Consumer fears of steadily rising interest rates and slowly rising home prices are driving the current market demand. The Fed already instituted several initial increases in rates and are talking about additional ones. Industry analysts forecast to be nearly 5% by the end of 2018, and 5.5% by the end of 2019. If the rate increases from 4% to 5%, buyers will lose 9% of their buying power and have already lost 6% with rate increases over the past few months.

The fear of increasing interest rates coupled with steadily increases in prices is current market activity.

 

National Job Front:

US unemployment rate has recently dropped to 3.7%, the lowest it has been in forty-nine years (since 1969)! And, there are forecasts that it will drop further.  This trend is expected to continue as a result of the recent tax and jobs reform.

On the national level, the US added nearly 1,650,000+ jobs in January thru August of 2018 and is trending towards 2.4 million added jobs by year-end (a nine percent increase over the prior year)

At the end of July, there were 6.9+ Million openings compared to nearly 6.2 Million unemployed persons, with unemployment being the lowest since December of 2000.

And the GDP is now more than 4% and predicted to keep expanding.

Consumer confidence is the highest since 2004.

Great news for the housing industry!

 

New Jersey Job Front:

The NJ unemployment rate stayed steady to 4.2%, bolstering consumer confidence in NJ as well.  In effect, NJ is rising with the national tide of nearly full employment.

NJ added 1,600 jobs in August, and 49,000+ jobs have been added in NJ year to date 2018 as compared to 31,000 for the same period in 2017, and if it continues, NJ could add over 70,000 jobs by year-end.

The level of jobs created was at a much higher level than in the past several years (a silver lining as these additions can afford to buy houses eventually?).

It also should be noted that these jobs are mostly in the northern half of the state.

 

Rental Market Trends:

We still have an extremely tight rental market!

Prior restrictive mortgage standards nudged Millennials to postpone home ownership in life later than previously seen. These potential buyers live with parents or share rentals. We are starting to see them now re-enter the rental and first-time buyer markets. The average age of our first-time buyer changed from the late 20’s to the mid 30’s over the past five years.  Older Americans impacted by underfunded retirement plans due to the economic downturn rent houses too.

Rental prices in New Jersey rose ~ 5% in 2017, averaging nearly $1,500 per unit. Current vacancy rates in New Jersey rose to 2.7% with the in northern and southern NY and Philadelphia at 4+%.

We have seen a 2Q2018 rise in rental prices in Central NJ of 2.8% alone. With the demand being what it is, we see new construction in this sector rise almost 400%.

The drop in New Jersey’s homeownership contributes to rental demand.  A 12+ year trend shows a decrease from  71% to 66%.  This 7% decrease compared to an 8% national decrease contributes to the slower recovery of home prices in the state and adds over 20,000+ additional renters in our state. However, the 71% level was a result of the loose lending standards of the early 2000’s and is actually at a good level.  Households with no children stand at 65%, reflecting the decline in our school population.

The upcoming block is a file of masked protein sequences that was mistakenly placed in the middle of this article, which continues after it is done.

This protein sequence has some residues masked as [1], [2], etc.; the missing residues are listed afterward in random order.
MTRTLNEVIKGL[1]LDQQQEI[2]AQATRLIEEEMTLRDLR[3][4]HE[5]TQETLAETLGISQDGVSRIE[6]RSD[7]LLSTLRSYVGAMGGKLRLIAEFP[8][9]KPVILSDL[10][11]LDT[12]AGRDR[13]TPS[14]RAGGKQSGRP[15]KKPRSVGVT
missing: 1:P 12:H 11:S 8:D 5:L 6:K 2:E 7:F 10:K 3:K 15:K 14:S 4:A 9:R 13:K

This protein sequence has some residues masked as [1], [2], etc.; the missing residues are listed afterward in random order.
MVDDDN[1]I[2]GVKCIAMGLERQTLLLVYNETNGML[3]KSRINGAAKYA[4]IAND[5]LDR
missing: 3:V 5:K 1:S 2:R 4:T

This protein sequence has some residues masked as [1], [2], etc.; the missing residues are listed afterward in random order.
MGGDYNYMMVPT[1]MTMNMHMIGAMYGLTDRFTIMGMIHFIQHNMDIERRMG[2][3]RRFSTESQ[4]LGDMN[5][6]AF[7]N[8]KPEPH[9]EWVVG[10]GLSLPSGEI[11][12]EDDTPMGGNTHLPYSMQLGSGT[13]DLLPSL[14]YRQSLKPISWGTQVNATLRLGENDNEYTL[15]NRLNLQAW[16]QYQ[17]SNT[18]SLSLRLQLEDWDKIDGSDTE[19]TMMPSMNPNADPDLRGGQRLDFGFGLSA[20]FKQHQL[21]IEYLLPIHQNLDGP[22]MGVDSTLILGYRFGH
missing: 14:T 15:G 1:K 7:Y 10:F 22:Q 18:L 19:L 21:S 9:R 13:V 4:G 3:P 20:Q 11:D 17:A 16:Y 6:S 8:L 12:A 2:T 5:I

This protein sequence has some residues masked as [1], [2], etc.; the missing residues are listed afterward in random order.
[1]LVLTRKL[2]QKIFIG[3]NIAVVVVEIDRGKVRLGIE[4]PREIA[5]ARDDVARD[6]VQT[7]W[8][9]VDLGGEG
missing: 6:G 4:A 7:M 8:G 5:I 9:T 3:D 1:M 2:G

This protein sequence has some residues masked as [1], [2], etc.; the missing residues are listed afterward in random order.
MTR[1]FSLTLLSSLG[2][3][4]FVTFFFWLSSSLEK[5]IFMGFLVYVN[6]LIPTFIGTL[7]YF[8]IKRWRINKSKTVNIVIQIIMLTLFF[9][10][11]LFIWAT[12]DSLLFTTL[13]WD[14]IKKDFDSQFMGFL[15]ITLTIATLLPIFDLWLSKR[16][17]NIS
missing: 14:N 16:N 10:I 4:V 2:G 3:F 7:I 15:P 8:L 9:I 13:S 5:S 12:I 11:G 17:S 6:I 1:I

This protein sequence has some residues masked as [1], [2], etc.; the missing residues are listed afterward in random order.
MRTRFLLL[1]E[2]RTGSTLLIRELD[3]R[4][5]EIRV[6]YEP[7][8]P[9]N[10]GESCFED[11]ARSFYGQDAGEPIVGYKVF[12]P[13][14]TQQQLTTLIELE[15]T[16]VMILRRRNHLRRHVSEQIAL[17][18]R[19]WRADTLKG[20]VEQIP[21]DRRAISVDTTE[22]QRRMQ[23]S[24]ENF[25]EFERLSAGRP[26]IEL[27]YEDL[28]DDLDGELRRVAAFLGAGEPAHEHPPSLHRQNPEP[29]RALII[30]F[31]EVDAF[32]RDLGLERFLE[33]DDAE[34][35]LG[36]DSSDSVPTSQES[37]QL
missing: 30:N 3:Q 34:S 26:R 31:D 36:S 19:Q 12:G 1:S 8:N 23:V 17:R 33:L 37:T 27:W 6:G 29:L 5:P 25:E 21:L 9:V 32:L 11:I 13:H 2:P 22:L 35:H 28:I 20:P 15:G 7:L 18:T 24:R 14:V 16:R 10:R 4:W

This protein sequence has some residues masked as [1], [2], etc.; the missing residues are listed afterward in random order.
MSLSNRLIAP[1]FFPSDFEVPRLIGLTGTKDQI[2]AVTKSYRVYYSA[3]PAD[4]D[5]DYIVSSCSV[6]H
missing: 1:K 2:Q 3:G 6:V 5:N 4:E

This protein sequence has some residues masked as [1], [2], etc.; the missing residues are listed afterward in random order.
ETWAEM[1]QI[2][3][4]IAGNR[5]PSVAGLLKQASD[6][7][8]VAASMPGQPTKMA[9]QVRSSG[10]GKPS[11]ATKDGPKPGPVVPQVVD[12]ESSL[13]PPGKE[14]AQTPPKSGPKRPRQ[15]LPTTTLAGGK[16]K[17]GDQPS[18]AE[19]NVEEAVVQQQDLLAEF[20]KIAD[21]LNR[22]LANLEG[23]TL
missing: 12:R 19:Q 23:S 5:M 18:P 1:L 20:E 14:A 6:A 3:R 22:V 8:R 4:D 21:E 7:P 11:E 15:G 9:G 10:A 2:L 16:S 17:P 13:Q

One article states that the average homeowner has a net wealth of over $230K while the same for a renter is only around $5K.  It also offers a stable place to live, an evident hedge against inflation and way to build wealth (a strong argument for home ownership).

However, the number of renters has increased by 7% over the past 25 years with the less educated leading the way.  And, we are now seeing more educated millennials moving east into higher rent and cost of living areas that eat into to their discretionary income (including savings).  Makes one wonder where this all is heading…

 

New Jersey Foreclosures:

New Jersey continues to face high foreclosure rate filings. Other states have begun to, or already have recovered. In a tight real estate market, these foreclosures sell at a small discount.

Note:  Figures vary by local market, especially those walloped by Hurricane Sandy three years ago and rural and urban areas. We rank #3 in the country at 2.8%, led by FL with 4.3% (mostly hurricane-related) & NY and followed by LA, MS, ME, DE, and PA.  The national baseline number sits at ~ 1.7%.

2017 foreclosure filings decreased slightly to 70,150+ or -5%, putting pressure on home prices in concentrated areas.  Base on the year to date results for 2018 could fall another 7% to around 65,000 filings.

 

Tax cuts and Jobs Act effect:

Three specific areas had appeared were concerns:

  1. State and Local Taxes (SALT) are now limited to a $10,000 deduction going forward.
  2. Mortgage and Interest Deductions (MID) are now limited to a maximum principal balance of $750,000.
  3. Home Equity Line of Credit (HELOC) Loan interest deductions is for the most part eliminated

The SALT fears were offset by the lower tax brackets.  It would appear that this was an unwarranted fear.

Although it is still too early to tell how these areas will impact total 2018 real estate values in New Jersey, they are sure to have some impact. New Jersey is one of the highest taxed states in the union, and our home values are also some of the highest. How this affects each of us on an individual basis needs to be better understood as there is some trade-off such as higher deductions and overall lower income brackets.